In the crowd we are not responsible. When something sudden and shocking happens, we look up at each other and blink.

Obviously no creative solutions to the challenges we face will come from the crowd. The constant noise – which in communications theory is the absence of signal or useful information – interferes with our ability to speak intelligibly or think intelligently, damaging the inner ear that could tune our attention to a hidden wholeness. In the crowd we don’t have the distance and detachment to even regard our challenges with any clarity, so penned in are we by the commotion around us.

Joseph Campbell analyzed the ‘hero’s journey’ into three distinct yet continuous phases, beginning with a departure from the realm of ordinary life; proceeding to a stage of trials, ordeals, and revelations; and returning home again, but now with gifts and wisdom to share. In this post I will rename Campbell’s phases to correlate with the critical steps leading from herd consciousness (the crowd) to genuine community: solitude, silence, and serenity.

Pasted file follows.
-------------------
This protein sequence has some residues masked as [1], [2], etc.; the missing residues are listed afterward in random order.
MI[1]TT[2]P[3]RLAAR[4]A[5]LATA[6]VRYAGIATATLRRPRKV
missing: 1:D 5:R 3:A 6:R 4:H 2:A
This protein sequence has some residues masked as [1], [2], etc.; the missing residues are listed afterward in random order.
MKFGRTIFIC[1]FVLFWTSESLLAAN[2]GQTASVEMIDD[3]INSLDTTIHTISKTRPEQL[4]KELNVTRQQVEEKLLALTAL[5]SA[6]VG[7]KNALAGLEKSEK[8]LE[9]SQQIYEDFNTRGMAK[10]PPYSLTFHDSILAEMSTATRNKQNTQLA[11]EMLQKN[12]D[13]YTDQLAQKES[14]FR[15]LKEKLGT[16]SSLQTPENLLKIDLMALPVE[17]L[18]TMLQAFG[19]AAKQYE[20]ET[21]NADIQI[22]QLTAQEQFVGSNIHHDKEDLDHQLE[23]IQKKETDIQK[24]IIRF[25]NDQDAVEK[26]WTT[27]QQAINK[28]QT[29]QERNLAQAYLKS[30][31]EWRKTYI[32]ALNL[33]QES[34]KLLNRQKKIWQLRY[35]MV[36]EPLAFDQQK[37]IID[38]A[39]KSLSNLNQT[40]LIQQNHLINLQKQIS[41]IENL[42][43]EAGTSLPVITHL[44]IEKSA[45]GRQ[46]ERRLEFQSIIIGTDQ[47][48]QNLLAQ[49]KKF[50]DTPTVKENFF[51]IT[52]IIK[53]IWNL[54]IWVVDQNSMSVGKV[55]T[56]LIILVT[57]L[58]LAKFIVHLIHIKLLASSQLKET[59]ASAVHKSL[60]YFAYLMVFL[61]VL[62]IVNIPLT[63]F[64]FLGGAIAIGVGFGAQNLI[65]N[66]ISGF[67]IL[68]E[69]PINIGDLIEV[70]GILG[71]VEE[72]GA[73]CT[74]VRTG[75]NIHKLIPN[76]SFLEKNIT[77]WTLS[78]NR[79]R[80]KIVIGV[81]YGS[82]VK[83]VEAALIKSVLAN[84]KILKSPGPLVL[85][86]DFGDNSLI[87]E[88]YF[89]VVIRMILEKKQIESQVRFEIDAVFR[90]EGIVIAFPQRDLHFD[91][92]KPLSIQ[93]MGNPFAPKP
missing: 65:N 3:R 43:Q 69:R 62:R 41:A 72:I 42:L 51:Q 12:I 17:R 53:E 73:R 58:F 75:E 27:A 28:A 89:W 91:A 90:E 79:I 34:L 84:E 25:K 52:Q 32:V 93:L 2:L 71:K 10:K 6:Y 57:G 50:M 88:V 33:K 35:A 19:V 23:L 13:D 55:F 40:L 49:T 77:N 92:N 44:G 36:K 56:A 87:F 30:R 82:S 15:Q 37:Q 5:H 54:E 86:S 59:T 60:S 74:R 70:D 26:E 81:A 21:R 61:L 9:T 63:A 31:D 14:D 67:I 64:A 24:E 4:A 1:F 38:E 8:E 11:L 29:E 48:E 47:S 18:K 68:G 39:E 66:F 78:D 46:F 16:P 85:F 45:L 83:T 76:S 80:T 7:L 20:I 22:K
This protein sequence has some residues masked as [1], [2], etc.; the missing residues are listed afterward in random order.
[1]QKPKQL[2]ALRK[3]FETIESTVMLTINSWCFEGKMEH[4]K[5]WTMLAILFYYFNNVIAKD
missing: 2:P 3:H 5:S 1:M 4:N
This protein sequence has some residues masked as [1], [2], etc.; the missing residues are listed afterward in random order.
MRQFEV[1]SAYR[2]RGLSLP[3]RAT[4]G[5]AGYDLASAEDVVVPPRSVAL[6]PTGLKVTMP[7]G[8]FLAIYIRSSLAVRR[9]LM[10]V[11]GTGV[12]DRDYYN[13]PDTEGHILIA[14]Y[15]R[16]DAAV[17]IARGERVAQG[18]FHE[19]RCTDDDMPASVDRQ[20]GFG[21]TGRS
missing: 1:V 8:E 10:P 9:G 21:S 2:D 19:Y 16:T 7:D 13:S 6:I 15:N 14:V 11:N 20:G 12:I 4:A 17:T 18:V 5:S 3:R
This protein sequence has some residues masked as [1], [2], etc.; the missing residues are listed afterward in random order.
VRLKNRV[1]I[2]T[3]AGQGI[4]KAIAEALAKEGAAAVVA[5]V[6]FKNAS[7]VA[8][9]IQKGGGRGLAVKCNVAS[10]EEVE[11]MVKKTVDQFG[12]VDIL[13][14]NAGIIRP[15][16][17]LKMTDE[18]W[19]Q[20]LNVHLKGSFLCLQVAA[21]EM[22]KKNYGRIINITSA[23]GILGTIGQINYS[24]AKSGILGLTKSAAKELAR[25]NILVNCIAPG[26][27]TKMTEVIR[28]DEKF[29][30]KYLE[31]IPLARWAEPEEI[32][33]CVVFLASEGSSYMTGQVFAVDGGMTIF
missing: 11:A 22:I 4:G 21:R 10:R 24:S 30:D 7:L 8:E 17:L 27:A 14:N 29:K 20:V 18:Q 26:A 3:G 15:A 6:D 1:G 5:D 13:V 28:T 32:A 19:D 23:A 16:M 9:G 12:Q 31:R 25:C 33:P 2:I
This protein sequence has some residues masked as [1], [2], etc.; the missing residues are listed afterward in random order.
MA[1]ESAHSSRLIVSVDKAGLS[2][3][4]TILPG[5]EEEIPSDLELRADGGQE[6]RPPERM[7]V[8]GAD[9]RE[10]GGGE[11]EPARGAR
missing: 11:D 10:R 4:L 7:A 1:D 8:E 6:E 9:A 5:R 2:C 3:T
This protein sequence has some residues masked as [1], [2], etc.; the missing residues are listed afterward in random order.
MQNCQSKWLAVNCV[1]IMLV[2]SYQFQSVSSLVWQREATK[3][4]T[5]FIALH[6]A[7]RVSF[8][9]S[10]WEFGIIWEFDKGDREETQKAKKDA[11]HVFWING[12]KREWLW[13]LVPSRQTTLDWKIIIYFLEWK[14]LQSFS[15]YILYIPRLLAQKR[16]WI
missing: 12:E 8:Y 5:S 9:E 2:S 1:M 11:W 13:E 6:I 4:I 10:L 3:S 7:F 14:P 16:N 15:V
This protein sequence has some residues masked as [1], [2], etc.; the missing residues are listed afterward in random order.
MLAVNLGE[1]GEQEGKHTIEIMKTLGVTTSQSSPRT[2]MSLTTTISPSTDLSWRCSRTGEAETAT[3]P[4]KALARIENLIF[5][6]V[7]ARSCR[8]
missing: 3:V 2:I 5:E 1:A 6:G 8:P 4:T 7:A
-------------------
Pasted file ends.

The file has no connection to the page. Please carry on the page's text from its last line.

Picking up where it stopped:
As mentioned earlier, this inner quest of the individual for a more centered and unified life is the journey each of us needs to make.

The hero’s departure, whether for a wilderness, desert waste, dark forest, the open sea, or a distant land, invariably moves him or her into a period of solitude. The revelation or discovery of what changes everything cannot be found in the crowd where the trance of familiarity and group-think dull our spiritual intuitions. It’s necessary to get away from the noise and out of the conditions in which our current assumptions were shaped.

Before attention can shift on its axis to a more inward and contemplative orientation, it must be freed of the usual fixations.

Taking leave of the crowd isn’t always easy. As Erich Fromm pointed out, it offers an “escape from freedom” that might otherwise require us to take responsibility for ourselves.

The cover of anonymity and herd consciousness gives us a sense of belonging to something larger, a place where we can go along with the group and not be individually accountable for our lives.